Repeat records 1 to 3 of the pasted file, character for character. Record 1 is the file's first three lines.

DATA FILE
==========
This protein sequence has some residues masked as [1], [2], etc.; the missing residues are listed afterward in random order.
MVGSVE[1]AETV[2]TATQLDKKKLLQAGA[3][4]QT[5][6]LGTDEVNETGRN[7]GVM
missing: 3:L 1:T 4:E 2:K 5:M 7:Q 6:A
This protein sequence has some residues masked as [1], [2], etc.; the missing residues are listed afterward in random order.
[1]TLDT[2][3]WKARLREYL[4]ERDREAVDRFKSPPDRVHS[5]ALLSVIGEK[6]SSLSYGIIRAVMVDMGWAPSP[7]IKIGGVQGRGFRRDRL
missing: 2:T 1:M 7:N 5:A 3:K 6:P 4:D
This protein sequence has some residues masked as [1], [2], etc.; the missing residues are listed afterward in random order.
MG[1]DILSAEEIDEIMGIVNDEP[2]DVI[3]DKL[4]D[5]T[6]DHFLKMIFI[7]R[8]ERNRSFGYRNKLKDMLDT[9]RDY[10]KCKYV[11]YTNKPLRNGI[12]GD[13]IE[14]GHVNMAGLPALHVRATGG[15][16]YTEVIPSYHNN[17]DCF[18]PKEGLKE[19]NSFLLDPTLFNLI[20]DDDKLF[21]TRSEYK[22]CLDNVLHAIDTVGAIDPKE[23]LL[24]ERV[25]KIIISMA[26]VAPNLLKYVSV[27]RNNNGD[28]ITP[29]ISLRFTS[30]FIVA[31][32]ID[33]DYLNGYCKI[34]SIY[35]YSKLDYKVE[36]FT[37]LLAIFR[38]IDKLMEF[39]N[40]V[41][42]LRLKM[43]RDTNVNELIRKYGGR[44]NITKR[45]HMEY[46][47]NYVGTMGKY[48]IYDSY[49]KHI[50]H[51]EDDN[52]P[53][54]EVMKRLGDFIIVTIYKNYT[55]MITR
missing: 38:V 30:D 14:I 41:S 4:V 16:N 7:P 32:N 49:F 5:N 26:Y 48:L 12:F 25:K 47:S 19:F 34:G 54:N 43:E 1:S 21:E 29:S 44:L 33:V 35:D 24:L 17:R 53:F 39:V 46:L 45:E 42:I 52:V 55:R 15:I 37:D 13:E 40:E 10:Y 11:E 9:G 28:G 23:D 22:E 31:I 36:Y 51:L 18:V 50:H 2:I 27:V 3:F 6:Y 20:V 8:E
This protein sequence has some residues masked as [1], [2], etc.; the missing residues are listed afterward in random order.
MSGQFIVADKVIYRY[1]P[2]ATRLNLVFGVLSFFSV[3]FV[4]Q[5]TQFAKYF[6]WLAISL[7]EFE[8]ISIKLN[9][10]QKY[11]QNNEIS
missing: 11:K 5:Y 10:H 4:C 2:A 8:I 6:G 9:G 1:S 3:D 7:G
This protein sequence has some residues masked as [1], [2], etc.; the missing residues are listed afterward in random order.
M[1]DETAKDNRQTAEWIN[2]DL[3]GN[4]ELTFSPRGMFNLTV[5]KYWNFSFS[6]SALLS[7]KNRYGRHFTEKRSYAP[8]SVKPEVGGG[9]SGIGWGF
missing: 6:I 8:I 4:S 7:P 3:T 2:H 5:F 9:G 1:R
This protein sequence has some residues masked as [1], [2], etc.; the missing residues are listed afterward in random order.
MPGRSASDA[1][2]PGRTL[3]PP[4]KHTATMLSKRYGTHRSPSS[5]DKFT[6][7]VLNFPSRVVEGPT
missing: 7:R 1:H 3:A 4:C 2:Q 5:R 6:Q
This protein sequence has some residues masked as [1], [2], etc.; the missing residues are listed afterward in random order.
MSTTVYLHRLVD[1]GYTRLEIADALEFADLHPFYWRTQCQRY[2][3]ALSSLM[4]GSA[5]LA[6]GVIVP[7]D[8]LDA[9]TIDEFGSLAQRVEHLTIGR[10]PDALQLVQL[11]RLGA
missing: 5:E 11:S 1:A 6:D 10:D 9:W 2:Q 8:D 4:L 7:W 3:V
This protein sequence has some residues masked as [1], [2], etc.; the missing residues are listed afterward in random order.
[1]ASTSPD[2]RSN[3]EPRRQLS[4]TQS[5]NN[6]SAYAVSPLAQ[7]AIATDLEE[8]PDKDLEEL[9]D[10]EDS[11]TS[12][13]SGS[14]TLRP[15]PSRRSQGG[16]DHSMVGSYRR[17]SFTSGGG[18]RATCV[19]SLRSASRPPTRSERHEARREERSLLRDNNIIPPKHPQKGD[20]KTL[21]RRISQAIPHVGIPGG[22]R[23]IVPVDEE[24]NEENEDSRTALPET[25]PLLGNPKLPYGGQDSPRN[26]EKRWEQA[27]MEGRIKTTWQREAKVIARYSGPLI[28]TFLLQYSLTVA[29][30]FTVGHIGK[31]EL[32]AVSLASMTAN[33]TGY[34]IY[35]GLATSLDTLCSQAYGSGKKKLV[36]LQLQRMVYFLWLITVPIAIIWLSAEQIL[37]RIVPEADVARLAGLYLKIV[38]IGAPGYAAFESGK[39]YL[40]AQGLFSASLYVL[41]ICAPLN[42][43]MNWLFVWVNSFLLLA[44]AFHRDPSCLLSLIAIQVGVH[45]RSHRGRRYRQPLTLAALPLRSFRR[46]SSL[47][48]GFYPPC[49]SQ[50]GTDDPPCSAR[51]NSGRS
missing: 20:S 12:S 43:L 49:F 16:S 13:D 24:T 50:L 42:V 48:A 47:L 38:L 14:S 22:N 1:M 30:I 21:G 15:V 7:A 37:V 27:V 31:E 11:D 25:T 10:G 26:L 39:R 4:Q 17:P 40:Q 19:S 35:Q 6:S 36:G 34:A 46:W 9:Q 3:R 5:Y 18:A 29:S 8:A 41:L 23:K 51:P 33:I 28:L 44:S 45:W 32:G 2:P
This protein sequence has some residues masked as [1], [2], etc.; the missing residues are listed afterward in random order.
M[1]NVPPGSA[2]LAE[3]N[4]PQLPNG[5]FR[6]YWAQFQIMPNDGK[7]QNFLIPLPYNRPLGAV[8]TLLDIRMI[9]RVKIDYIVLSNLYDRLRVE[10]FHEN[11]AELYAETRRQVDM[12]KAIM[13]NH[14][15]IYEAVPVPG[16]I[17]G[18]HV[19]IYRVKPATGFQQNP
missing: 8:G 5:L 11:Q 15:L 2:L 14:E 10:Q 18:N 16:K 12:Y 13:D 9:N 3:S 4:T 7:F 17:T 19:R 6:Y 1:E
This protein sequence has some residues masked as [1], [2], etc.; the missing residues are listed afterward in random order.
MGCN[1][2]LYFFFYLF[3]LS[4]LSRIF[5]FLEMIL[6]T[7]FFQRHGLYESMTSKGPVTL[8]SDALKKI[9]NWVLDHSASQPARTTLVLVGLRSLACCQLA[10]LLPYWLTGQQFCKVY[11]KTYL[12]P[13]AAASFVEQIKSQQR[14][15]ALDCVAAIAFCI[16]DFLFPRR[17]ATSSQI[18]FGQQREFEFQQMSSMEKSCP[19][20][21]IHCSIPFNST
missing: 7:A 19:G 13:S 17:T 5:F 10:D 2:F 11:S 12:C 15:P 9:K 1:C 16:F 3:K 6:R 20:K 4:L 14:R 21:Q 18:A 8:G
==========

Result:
This protein sequence has some residues masked as [1], [2], etc.; the missing residues are listed afterward in random order.
MVGSVE[1]AETV[2]TATQLDKKKLLQAGA[3][4]QT[5][6]LGTDEVNETGRN[7]GVM
missing: 3:L 1:T 4:E 2:K 5:M 7:Q 6:A
This protein sequence has some residues masked as [1], [2], etc.; the missing residues are listed afterward in random order.
[1]TLDT[2][3]WKARLREYL[4]ERDREAVDRFKSPPDRVHS[5]ALLSVIGEK[6]SSLSYGIIRAVMVDMGWAPSP[7]IKIGGVQGRGFRRDRL
missing: 2:T 1:M 7:N 5:A 3:K 6:P 4:D
This protein sequence has some residues masked as [1], [2], etc.; the missing residues are listed afterward in random order.
MG[1]DILSAEEIDEIMGIVNDEP[2]DVI[3]DKL[4]D[5]T[6]DHFLKMIFI[7]R[8]ERNRSFGYRNKLKDMLDT[9]RDY[10]KCKYV[11]YTNKPLRNGI[12]GD[13]IE[14]GHVNMAGLPALHVRATGG[15][16]YTEVIPSYHNN[17]DCF[18]PKEGLKE[19]NSFLLDPTLFNLI[20]DDDKLF[21]TRSEYK[22]CLDNVLHAIDTVGAIDPKE[23]LL[24]ERV[25]KIIISMA[26]VAPNLLKYVSV[27]RNNNGD[28]ITP[29]ISLRFTS[30]FIVA[31][32]ID[33]DYLNGYCKI[34]SIY[35]YSKLDYKVE[36]FT[37]LLAIFR[38]IDKLMEF[39]N[40]V[41][42]LRLKM[43]RDTNVNELIRKYGGR[44]NITKR[45]HMEY[46][47]NYVGTMGKY[48]IYDSY[49]KHI[50]H[51]EDDN[52]P[53][54]EVMKRLGDFIIVTIYKNYT[55]MITR
missing: 38:V 30:D 14:I 41:S 4:V 16:N 7:P 32:N 49:F 5:N 26:Y 48:L 12:F 25:K 47:S 19:F 34:G 54:N 43:E 1:S 21:E 29:S 44:L 33:V 35:D 24:L 17:R 53:F 39:V 46:L 45:E 42:I 52:V 55:R 15:I 37:D 13:E 40:E 10:Y 11:E 9:G 28:G 23:D 22:E 31:I 36:Y 51:L 18:V 50:H 2:I 27:V 3:F 6:Y 20:V 8:E